Global Economics

In Korea, NHN Makes Google a Midget


For Korean-language search results, the company's Naver portal trounces Google. Adding services for its users keeps it ahead

Song Ji Won checks Google to look for English Web documents, but that's once in a long while. When the 20-year-old college student wants quick search results in her everyday life, she goes to her favorite portal: Naver, run by South Korean company NHN, No. 19 on this year's BusinessWeek Asia 50. "None of my friends pays any attention to Google when it comes to information in Korean," says Song.

Few would question Google's (GOOG) dominance in the U.S. and Europe, where the company rules Internet search (BusinessWeek.com, 6/17/08). Not so in northeast Asia, particularly in Korea, where Google is just a minnow. The benchmark search engine here is Naver. After eight years of Korean-language search service, Google accounts for less than 2.5% of search page views in Korea. That compares with 74% for Naver, which is expected to earn about $580 million in search-related ads this year.

One reason for Google's poor performance is the lack of abundant Web documents in Korean. Recognizing their advantage, NHN executives made concerted efforts to create their own content and build up Naver's database with partnerships with content owners. To keep its edge, NHN blocked rivals from accessing the trove. "Under such an environment, Google simply doesn't show relevant results appealing to local users despite its excellent search engine," says Wayne Lee, Internet analyst at brokerage Woori Investment & Securities.

Meeting the Net Needs of Koreans

One weapon NHN has used to slay Google is the ability to convince users to create content within its system. Take its six-year-old service called Knowledge-In. The program, since copied by other local portals, lets users ask and answer questions on anything from cooking recipes to life sciences. Readers judge the responses, and the millions of people who have answered questions are ranked as "ordinary," "knowledgeable," "highly knowledgeable," "supernatural," or "gods." Naver's database now has about 95 million questions-and-answers that can get returned with search results.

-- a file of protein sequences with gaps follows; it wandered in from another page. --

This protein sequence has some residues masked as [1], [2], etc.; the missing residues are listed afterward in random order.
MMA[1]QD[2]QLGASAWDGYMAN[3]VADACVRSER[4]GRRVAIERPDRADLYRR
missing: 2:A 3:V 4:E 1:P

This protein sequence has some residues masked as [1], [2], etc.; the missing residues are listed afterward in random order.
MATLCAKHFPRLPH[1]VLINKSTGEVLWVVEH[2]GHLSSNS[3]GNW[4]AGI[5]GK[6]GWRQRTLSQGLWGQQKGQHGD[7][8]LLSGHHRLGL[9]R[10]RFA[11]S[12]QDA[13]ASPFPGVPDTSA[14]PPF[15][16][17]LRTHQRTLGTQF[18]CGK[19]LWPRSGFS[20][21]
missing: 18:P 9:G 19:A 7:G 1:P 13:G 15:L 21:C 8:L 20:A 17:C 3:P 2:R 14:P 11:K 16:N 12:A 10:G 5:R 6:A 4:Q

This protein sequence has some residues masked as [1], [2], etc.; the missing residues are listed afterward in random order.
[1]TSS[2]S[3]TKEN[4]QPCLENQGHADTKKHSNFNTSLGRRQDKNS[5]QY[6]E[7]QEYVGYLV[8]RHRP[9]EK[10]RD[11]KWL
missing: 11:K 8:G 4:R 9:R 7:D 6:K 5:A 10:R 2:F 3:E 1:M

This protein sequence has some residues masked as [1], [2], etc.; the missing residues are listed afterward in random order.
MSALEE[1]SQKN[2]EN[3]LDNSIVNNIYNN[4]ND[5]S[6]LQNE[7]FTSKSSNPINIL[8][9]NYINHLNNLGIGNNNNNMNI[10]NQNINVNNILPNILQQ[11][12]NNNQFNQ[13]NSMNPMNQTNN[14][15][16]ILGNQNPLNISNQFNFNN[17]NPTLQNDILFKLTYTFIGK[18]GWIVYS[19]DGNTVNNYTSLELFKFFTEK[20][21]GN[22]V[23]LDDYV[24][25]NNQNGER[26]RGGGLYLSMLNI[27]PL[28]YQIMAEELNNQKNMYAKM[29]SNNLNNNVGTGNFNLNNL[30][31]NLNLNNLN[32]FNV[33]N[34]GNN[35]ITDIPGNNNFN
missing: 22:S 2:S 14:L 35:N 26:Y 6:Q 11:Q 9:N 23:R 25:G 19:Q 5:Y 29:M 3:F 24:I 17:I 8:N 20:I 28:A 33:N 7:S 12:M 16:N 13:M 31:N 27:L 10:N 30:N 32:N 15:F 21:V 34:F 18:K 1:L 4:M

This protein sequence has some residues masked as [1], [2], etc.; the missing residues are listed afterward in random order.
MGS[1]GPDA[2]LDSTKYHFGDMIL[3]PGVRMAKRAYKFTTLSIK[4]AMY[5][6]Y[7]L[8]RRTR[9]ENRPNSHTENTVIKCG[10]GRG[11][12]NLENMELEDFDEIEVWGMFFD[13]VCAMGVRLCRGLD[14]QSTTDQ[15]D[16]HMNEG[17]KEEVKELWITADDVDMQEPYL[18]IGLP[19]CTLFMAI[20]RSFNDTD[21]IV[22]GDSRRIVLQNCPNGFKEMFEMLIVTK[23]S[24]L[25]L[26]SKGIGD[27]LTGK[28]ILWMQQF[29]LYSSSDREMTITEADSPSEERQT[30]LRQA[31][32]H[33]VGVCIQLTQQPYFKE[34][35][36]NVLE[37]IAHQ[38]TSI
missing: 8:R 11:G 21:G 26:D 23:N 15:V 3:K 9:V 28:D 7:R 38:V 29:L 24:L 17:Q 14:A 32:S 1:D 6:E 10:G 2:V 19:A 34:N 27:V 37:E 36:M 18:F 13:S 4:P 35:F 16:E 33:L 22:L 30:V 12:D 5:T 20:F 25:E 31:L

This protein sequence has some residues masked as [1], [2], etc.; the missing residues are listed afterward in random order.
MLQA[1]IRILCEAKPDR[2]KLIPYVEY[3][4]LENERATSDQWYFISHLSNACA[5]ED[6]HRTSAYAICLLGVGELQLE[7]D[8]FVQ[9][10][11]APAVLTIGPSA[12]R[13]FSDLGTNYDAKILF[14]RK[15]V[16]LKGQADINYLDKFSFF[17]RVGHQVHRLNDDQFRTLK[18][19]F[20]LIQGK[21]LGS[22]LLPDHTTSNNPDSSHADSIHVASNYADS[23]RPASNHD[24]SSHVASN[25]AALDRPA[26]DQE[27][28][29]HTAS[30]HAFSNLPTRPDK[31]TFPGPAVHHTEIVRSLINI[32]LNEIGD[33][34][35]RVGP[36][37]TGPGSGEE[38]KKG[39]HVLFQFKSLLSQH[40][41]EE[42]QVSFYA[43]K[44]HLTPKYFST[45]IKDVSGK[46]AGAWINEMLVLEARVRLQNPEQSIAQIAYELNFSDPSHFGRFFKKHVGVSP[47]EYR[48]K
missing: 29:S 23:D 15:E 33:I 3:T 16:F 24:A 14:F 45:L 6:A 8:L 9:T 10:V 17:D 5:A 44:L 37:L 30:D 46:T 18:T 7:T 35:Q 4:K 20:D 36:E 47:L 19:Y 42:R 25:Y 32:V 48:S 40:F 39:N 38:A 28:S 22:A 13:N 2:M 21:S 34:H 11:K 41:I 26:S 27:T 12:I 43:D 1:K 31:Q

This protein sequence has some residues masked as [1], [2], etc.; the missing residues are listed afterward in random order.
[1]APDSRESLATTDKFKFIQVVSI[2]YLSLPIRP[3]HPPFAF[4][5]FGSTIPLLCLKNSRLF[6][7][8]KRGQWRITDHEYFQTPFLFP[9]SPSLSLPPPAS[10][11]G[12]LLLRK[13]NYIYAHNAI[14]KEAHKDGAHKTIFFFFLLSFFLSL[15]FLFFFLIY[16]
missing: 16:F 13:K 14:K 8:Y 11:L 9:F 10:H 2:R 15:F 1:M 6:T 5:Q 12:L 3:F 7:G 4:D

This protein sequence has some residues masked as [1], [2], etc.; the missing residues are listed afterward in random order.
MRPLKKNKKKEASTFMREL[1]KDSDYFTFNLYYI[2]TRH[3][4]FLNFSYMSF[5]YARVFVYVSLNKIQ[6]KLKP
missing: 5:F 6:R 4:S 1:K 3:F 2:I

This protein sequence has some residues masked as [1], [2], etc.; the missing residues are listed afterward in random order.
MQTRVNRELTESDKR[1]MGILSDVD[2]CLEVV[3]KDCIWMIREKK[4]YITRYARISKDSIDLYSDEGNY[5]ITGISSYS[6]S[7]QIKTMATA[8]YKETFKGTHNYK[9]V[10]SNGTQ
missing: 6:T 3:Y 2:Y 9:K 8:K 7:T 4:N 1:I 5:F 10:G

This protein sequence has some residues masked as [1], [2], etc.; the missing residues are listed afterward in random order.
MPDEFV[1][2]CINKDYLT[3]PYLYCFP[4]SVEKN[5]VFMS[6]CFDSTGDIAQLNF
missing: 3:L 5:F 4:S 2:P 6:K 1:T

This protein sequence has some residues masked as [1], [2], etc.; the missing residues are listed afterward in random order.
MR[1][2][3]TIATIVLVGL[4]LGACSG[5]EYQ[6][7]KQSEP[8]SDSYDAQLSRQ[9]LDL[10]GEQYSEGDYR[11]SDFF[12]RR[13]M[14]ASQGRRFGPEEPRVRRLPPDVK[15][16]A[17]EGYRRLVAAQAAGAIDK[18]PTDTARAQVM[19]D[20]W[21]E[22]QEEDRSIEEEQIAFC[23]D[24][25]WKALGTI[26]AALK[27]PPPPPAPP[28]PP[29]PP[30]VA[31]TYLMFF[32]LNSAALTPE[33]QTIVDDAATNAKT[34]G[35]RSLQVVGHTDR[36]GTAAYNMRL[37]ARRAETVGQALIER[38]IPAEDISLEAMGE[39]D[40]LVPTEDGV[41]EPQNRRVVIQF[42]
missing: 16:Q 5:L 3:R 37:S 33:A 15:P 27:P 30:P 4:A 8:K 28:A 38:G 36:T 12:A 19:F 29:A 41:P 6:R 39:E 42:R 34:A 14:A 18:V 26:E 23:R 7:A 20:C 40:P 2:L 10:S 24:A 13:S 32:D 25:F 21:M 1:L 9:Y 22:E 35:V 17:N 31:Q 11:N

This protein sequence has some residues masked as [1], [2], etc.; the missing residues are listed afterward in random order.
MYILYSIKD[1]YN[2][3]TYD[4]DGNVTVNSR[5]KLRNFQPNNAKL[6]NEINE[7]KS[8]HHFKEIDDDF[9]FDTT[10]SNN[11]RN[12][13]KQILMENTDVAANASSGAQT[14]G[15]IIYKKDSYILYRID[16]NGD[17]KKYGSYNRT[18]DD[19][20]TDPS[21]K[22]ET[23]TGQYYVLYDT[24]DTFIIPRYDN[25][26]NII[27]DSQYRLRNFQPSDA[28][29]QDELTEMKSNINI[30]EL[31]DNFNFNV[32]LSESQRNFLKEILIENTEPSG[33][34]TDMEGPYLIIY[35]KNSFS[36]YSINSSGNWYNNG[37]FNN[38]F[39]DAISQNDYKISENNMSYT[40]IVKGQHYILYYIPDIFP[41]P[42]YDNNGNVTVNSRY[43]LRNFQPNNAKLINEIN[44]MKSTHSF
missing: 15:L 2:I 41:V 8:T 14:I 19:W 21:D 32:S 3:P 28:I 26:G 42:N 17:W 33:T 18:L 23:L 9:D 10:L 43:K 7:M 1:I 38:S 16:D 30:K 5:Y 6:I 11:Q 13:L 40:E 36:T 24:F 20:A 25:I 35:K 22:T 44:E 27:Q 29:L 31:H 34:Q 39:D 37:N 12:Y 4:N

Knowledge-In is just one of many initiatives Naver has taken to get ahead of the pack. During the Beijing Olympics in August, for example, the Korean portal relayed every single development of popular baseball games virtually in real time in text for those unable to watch TV—updating the game every 10 seconds together with comments by two popular local coaches. During the final game, in which the Koreans won the gold medal, some 100,000 readers responded with their own comments, many of them to cheer the players.

NHN execs believe the company's dominance in Korea is thanks to its focus on identifying local Netizens' needs and ensuring they are met. "Our services during the Olympics are just one example of our strength in planning to differentiate ourselves," says NHN Director Kim Sang Hun. "It's a victory through thorough planning." The company has also forged partnerships with 800 organizations owning rich databases—including the government's Office of Statistics, the Parliamentary library, and the Korean Film Council—to make their data, images, and video available on the Web. It set aside nearly $50 million this year to finance such campaigns.

Asia Expansion Push

Google acknowledges that Korean portals' policy of preventing rivals from accessing their internal data has limited its growth. But more important, the U.S. search juggernaut has been slow in getting serious in Korea, where it set up a research and development center only late in 2006. "It takes more than a year for the R&D center to bring out localized services," says Google Korea spokesperson Lois Kim. "We are confident our presence in Korea will soon begin growing in earnest."

Yet with the prospect of a major economic slowdown at home and abroad, NHN investors seem to be taking a grim view of the hitherto star performer. NHN stock has plunged 37% so far this year, much worse than a 25% fall in the Seoul bourse's benchmark Kospi index. Woori Investment expects the company's operating profit to rise 36% to $481 million this year on revenues of $1.14 billion, up 37% from last year when sales grew a much faster 61%.

NHN insiders put on a brave face. Execs believe the company's new emphasis on its online games, which account for about 30% of its revenues, and a renewed push overseas will give it a fresh impetus for growth. Already in Japan, it is the largest game portal with 27 million subscribers. There NHN plans to reintroduce its search service later this year after pulling back in 2004 following four years of a disappointing experiment. If Japan proves a fertile ground for its search business, it will move on to China where it owns half of Ourgame.com, a large game portal there. "We don't think Google is a serious threat in Korea," says NHN Director Kim. "The challenge for us is our push overseas."

Moon is BusinessWeek's Seoul bureau chief.

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